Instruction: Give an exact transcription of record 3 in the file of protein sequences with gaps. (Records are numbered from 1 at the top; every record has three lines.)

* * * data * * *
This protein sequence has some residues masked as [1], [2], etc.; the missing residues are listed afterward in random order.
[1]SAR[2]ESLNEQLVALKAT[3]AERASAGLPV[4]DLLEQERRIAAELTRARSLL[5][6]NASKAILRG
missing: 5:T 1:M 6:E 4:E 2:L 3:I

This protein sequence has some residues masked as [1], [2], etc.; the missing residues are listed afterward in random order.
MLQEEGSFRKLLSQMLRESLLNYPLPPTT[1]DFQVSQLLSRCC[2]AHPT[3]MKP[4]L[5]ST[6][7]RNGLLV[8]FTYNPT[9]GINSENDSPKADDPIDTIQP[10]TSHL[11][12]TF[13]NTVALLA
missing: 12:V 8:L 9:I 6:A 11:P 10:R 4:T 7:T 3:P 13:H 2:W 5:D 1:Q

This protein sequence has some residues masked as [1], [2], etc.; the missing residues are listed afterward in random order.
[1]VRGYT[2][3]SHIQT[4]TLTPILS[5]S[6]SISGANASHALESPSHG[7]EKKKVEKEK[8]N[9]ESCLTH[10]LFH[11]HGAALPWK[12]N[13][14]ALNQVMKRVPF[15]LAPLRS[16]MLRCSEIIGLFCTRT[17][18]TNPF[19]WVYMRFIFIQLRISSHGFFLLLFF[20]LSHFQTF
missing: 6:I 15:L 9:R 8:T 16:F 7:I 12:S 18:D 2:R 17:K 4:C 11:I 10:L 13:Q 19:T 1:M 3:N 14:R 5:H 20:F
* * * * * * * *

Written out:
This protein sequence has some residues masked as [1], [2], etc.; the missing residues are listed afterward in random order.
[1]VRGYT[2][3]SHIQT[4]TLTPILS[5]S[6]SISGANASHALESPSHG[7]EKKKVEKEK[8]N[9]ESCLTH[10]LFH[11]HGAALPWK[12]N[13][14]ALNQVMKRVPF[15]LAPLRS[16]MLRCSEIIGLFCTRT[17][18]TNPF[19]WVYMRFIFIQLRISSHGFFLLLFF[20]LSHFQTF
missing: 6:I 15:L 9:R 8:T 16:F 7:I 12:S 18:D 2:R 17:K 4:C 11:I 10:L 13:Q 19:T 1:M 3:N 14:R 5:H 20:F